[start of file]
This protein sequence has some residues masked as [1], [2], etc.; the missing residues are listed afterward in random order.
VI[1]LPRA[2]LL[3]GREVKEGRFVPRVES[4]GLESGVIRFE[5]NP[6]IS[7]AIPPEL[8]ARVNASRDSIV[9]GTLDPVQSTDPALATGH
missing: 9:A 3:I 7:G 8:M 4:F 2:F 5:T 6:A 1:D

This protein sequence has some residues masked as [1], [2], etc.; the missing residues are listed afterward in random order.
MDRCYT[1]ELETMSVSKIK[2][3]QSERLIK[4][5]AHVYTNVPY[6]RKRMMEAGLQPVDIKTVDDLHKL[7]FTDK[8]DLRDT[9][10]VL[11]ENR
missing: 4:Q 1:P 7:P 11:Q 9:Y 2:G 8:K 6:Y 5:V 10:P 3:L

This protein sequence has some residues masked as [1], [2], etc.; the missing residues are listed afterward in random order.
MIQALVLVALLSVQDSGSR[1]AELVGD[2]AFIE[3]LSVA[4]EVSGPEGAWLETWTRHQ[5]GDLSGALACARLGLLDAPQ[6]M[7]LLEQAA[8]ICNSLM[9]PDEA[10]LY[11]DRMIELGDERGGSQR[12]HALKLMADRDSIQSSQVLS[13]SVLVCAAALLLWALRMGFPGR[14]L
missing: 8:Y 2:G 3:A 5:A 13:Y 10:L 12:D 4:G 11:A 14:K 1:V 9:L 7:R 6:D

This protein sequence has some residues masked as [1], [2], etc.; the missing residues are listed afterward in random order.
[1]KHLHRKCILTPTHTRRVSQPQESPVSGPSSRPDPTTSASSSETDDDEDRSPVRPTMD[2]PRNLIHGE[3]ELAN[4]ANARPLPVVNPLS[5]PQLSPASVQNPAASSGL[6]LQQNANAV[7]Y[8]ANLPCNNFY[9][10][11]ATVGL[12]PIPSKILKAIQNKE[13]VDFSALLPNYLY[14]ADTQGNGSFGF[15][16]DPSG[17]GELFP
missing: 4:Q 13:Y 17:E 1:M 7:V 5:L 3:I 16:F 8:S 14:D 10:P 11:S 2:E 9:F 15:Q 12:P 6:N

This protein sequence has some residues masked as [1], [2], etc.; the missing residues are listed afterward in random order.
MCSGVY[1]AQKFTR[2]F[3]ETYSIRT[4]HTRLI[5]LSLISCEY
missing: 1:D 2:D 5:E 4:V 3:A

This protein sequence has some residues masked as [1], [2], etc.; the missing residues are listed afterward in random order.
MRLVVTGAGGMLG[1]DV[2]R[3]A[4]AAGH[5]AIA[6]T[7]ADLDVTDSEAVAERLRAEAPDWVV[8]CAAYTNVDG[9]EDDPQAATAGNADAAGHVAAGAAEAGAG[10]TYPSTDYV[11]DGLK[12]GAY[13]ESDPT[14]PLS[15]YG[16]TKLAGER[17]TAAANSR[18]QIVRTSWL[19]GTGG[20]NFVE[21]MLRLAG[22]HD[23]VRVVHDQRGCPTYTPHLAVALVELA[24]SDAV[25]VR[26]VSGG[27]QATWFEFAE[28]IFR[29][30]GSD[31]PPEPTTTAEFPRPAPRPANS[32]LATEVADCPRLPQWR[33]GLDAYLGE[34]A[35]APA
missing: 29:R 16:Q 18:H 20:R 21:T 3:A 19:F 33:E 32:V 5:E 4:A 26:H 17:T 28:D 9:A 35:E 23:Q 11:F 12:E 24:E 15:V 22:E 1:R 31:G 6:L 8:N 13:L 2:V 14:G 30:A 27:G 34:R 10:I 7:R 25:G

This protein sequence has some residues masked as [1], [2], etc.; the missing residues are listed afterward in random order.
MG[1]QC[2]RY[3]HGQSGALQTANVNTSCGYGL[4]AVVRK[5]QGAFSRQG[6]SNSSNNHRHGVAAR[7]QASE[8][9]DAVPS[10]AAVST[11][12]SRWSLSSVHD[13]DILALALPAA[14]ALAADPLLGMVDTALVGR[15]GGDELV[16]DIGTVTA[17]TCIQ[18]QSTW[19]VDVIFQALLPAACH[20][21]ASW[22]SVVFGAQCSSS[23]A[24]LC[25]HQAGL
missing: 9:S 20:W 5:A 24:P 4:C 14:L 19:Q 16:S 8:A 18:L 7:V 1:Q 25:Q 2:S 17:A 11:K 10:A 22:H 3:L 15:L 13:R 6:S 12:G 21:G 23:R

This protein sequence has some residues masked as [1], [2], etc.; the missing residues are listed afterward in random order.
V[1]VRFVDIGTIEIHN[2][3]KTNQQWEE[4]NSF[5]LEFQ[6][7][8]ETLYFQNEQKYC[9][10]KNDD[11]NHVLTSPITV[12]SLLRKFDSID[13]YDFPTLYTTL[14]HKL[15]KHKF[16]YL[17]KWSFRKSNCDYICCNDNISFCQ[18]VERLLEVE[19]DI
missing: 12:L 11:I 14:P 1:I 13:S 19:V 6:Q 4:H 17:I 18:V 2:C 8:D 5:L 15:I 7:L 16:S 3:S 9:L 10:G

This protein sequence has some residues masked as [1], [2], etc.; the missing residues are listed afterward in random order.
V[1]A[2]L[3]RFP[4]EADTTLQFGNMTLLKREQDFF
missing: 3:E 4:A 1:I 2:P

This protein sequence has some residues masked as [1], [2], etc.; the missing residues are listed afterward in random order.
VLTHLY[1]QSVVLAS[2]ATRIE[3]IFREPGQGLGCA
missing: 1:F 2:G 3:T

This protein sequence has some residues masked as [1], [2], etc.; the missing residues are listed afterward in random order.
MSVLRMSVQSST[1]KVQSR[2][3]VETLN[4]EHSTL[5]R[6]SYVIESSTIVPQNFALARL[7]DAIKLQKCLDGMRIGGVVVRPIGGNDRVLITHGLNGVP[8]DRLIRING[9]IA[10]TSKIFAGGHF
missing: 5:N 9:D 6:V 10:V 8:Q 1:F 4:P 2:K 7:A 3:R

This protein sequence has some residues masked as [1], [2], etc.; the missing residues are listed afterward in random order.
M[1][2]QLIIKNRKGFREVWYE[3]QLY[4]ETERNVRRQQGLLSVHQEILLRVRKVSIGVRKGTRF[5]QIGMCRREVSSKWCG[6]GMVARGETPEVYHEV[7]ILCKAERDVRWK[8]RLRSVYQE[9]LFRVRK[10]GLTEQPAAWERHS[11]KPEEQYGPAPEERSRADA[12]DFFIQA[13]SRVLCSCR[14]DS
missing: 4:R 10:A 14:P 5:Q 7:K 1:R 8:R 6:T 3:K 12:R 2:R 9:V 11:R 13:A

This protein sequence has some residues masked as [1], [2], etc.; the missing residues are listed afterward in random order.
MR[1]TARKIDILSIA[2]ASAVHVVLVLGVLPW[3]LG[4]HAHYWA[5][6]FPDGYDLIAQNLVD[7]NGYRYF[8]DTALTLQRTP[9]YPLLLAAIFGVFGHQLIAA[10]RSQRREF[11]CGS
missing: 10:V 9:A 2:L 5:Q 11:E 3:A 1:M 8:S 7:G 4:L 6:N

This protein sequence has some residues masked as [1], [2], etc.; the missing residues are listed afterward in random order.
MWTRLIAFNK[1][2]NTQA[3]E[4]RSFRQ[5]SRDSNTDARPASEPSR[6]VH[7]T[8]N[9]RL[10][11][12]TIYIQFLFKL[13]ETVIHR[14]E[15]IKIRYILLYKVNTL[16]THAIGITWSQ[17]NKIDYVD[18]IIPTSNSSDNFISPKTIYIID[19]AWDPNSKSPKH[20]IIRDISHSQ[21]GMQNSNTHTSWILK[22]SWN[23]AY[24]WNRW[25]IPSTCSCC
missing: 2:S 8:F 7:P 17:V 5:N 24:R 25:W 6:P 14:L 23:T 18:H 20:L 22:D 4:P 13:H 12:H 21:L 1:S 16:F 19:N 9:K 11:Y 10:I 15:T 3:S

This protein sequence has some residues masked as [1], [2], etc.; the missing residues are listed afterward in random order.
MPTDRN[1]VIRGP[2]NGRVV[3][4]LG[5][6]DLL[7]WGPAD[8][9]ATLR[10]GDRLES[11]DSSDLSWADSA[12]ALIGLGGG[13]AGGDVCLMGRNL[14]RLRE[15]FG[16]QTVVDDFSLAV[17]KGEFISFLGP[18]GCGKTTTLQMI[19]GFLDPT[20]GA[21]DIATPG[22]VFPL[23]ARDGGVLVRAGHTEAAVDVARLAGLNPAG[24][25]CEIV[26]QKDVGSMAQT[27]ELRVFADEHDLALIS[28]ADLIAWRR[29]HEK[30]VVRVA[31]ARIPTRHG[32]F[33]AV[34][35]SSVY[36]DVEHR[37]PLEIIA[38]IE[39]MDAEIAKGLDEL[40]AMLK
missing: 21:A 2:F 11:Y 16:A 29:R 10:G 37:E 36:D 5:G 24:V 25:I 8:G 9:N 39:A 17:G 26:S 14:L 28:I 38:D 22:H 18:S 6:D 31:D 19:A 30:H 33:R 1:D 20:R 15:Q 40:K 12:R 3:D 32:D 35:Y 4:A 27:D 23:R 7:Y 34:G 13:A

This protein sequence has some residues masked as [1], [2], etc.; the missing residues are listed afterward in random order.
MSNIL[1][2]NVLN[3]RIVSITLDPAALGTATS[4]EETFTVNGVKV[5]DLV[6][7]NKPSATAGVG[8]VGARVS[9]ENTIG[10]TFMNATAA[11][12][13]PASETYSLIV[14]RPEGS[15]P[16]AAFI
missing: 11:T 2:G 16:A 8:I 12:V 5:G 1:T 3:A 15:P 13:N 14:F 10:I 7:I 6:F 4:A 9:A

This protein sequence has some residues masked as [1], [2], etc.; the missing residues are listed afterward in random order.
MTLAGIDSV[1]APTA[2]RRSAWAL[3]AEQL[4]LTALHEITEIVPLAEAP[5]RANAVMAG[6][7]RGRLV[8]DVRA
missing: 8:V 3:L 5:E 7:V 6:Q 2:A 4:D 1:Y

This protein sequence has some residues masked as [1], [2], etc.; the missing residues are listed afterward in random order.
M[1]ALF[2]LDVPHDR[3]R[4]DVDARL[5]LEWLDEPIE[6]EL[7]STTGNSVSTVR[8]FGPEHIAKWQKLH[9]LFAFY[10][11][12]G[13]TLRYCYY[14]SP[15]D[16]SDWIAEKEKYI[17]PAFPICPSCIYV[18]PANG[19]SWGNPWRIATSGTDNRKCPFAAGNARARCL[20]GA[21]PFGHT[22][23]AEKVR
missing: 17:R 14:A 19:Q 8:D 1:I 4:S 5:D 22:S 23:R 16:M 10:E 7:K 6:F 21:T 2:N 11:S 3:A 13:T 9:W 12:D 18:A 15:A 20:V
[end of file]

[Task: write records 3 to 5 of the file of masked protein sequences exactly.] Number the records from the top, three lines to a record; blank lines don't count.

This protein sequence has some residues masked as [1], [2], etc.; the missing residues are listed afterward in random order.
MIQALVLVALLSVQDSGSR[1]AELVGD[2]AFIE[3]LSVA[4]EVSGPEGAWLETWTRHQ[5]GDLSGALACARLGLLDAPQ[6]M[7]LLEQAA[8]ICNSLM[9]PDEA[10]LY[11]DRMIELGDERGGSQR[12]HALKLMADRDSIQSSQVLS[13]SVLVCAAALLLWALRMGFPGR[14]L
missing: 8:Y 2:G 3:A 5:A 13:Y 10:L 12:D 4:G 11:A 14:K 1:V 9:L 7:R 6:D

This protein sequence has some residues masked as [1], [2], etc.; the missing residues are listed afterward in random order.
[1]KHLHRKCILTPTHTRRVSQPQESPVSGPSSRPDPTTSASSSETDDDEDRSPVRPTMD[2]PRNLIHGE[3]ELAN[4]ANARPLPVVNPLS[5]PQLSPASVQNPAASSGL[6]LQQNANAV[7]Y[8]ANLPCNNFY[9][10][11]ATVGL[12]PIPSKILKAIQNKE[13]VDFSALLPNYLY[14]ADTQGNGSFGF[15][16]DPSG[17]GELFP
missing: 4:Q 13:Y 17:E 1:M 7:V 5:L 3:I 16:F 8:S 14:D 10:P 11:S 2:E 9:F 15:Q 12:P 6:N

This protein sequence has some residues masked as [1], [2], etc.; the missing residues are listed afterward in random order.
MCSGVY[1]AQKFTR[2]F[3]ETYSIRT[4]HTRLI[5]LSLISCEY
missing: 1:D 2:D 5:E 4:V 3:A